City saved $1M with new salting methods
July 7, 2020
While summer is in full swing, numbers from last winter show the City of Pittsburgh saved more than $1 million from new road salt distribution methods adopted by the Department of Public Works.
Historically DPW has applied 917 tons of salt for every inch of snow. This year using new technology and a different salt mixture DPW used only 376 tons of salt per inch.
Salt costs about $88 per ton, and it snowed 21.7 inches in the 2019-2020 winter season. Previously, treating the roads would have cost the city roughly $1.75 million in materials. Last winter it cost the city $718,000.
"From adopting the city's first snow plow tracker in 2015 to deploying technological and mechanical upgrades to our snow plows, the changes we have made have not only expanded city services and transparency but saved us money too. The technology is already paying for itself and will only lead to more savings year after year," Mayor William Peduto said.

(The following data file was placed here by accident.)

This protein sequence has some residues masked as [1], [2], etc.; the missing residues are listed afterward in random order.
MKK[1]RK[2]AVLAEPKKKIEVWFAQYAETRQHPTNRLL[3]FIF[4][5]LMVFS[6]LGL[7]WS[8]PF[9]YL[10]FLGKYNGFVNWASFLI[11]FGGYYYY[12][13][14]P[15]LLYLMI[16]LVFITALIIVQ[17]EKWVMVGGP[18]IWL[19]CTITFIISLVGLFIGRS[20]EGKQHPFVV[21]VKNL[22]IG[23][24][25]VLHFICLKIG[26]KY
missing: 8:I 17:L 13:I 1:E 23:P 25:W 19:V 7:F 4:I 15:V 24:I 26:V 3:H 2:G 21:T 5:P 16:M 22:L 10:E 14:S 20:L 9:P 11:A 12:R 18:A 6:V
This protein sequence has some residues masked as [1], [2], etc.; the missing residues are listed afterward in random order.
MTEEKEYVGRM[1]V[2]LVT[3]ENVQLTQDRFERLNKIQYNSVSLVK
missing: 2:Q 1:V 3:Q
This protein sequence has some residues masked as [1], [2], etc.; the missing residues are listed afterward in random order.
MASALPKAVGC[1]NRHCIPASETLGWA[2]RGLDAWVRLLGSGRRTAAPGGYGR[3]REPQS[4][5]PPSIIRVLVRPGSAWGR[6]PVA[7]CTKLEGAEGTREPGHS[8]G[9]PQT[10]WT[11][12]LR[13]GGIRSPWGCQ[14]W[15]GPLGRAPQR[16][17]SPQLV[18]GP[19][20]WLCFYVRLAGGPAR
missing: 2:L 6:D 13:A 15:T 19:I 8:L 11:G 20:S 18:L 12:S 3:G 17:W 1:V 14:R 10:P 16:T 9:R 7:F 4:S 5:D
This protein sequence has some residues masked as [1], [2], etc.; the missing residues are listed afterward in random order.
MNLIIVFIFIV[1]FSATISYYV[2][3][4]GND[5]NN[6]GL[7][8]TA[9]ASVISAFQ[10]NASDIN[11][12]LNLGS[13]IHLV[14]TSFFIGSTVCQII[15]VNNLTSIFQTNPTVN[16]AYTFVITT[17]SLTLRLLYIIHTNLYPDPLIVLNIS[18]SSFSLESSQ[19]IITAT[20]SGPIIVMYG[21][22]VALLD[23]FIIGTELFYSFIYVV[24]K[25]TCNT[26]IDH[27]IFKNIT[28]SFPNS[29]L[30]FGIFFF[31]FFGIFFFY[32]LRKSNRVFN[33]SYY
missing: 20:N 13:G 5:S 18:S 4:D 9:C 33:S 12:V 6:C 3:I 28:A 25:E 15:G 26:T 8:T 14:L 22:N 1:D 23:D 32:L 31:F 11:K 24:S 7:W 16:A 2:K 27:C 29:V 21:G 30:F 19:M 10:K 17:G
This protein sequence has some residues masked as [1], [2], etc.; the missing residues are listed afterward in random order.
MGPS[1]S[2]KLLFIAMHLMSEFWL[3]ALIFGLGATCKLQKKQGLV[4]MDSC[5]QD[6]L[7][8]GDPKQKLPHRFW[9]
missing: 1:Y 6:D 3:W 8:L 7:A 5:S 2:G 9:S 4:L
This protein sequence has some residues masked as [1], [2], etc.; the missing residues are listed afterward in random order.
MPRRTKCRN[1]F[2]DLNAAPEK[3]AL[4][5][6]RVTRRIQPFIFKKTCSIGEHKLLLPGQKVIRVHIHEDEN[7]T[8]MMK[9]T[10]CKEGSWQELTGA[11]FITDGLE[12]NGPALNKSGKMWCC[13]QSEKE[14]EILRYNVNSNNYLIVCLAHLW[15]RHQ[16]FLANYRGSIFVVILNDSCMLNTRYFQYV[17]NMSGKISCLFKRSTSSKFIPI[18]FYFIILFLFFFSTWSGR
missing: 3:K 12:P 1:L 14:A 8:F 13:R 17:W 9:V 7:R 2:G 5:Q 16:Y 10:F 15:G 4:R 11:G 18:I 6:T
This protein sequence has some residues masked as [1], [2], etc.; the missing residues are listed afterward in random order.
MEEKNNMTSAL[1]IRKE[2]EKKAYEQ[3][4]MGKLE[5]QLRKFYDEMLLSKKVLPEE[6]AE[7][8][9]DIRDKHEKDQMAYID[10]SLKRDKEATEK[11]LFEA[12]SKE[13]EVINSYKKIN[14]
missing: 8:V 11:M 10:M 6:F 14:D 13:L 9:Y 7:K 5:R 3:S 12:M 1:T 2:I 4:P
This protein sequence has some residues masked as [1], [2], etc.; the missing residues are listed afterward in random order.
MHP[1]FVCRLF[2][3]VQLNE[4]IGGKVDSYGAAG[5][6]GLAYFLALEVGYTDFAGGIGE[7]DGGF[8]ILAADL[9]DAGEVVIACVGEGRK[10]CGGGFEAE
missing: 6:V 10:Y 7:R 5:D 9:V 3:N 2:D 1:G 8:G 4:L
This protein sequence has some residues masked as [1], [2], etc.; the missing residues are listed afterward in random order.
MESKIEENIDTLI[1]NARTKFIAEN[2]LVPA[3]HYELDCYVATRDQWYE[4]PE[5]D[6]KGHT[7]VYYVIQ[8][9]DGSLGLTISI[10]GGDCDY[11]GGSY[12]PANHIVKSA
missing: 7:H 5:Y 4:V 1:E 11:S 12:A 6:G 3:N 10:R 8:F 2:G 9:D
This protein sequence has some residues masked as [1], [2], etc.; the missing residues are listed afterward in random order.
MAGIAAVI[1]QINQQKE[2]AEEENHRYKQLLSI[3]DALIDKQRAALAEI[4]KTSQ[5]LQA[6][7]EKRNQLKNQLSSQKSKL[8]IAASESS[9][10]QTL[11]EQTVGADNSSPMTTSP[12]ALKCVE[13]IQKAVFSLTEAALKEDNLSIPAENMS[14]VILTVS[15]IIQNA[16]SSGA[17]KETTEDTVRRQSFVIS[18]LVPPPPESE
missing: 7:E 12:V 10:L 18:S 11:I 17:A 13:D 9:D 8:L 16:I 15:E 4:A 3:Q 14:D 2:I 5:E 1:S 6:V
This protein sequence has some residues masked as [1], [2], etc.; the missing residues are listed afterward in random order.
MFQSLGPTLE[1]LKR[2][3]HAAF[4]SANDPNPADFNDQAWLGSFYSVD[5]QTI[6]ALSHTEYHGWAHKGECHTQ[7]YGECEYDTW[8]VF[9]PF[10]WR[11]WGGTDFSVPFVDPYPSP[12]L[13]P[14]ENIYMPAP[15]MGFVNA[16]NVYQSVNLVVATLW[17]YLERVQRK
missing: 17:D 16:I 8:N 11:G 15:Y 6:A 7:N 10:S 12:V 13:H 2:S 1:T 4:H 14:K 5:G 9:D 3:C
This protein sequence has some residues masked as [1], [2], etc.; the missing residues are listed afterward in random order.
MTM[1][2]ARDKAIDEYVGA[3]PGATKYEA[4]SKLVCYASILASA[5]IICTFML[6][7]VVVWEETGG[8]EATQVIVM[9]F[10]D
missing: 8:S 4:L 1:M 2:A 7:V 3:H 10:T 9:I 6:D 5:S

Under DPW Director Mike Gable the department has moved to a more efficient road salt that is effective at lower temperatures and is tinted blue so residents can easily see where it has been applied.
New snow-fighting technologies include salt spreaders that are tuned with calibrated application rates, improved reporting tools to show treatment and material usage, and smarter snow removal routes using GPS guidance. The routes are currently being upgraded, improved, and made safer based on driver feedback.
The overall cost of the upgrades was $1.7 million. With $1 million in salt savings alone last winter, the upgrades should pay for themselves during the 2020-2021 snow season.